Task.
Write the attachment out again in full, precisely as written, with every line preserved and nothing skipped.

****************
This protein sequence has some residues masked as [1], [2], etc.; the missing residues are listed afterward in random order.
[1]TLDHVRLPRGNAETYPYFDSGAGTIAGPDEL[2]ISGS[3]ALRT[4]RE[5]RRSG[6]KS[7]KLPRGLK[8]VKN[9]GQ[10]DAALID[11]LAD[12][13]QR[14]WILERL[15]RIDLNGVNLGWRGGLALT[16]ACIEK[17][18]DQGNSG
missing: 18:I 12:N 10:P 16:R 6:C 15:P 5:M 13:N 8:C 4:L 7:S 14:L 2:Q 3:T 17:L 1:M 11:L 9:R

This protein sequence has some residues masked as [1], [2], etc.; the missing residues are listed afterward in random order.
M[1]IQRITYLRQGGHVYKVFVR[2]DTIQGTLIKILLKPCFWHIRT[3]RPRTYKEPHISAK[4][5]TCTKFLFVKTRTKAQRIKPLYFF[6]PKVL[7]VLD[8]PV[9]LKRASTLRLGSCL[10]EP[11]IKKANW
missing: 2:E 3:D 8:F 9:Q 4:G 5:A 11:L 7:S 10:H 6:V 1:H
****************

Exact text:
This protein sequence has some residues masked as [1], [2], etc.; the missing residues are listed afterward in random order.
[1]TLDHVRLPRGNAETYPYFDSGAGTIAGPDEL[2]ISGS[3]ALRT[4]RE[5]RRSG[6]KS[7]KLPRGLK[8]VKN[9]GQ[10]DAALID[11]LAD[12][13]QR[14]WILERL[15]RIDLNGVNLGWRGGLALT[16]ACIEK[17][18]DQGNSG
missing: 18:I 12:N 10:P 16:R 6:C 15:P 5:M 13:N 8:C 4:L 7:S 14:L 2:Q 3:T 17:L 1:M 11:L 9:R

This protein sequence has some residues masked as [1], [2], etc.; the missing residues are listed afterward in random order.
M[1]IQRITYLRQGGHVYKVFVR[2]DTIQGTLIKILLKPCFWHIRT[3]RPRTYKEPHISAK[4][5]TCTKFLFVKTRTKAQRIKPLYFF[6]PKVL[7]VLD[8]PV[9]LKRASTLRLGSCL[10]EP[11]IKKANW
missing: 2:E 3:D 8:F 9:Q 4:G 5:A 11:L 7:S 10:H 6:V 1:H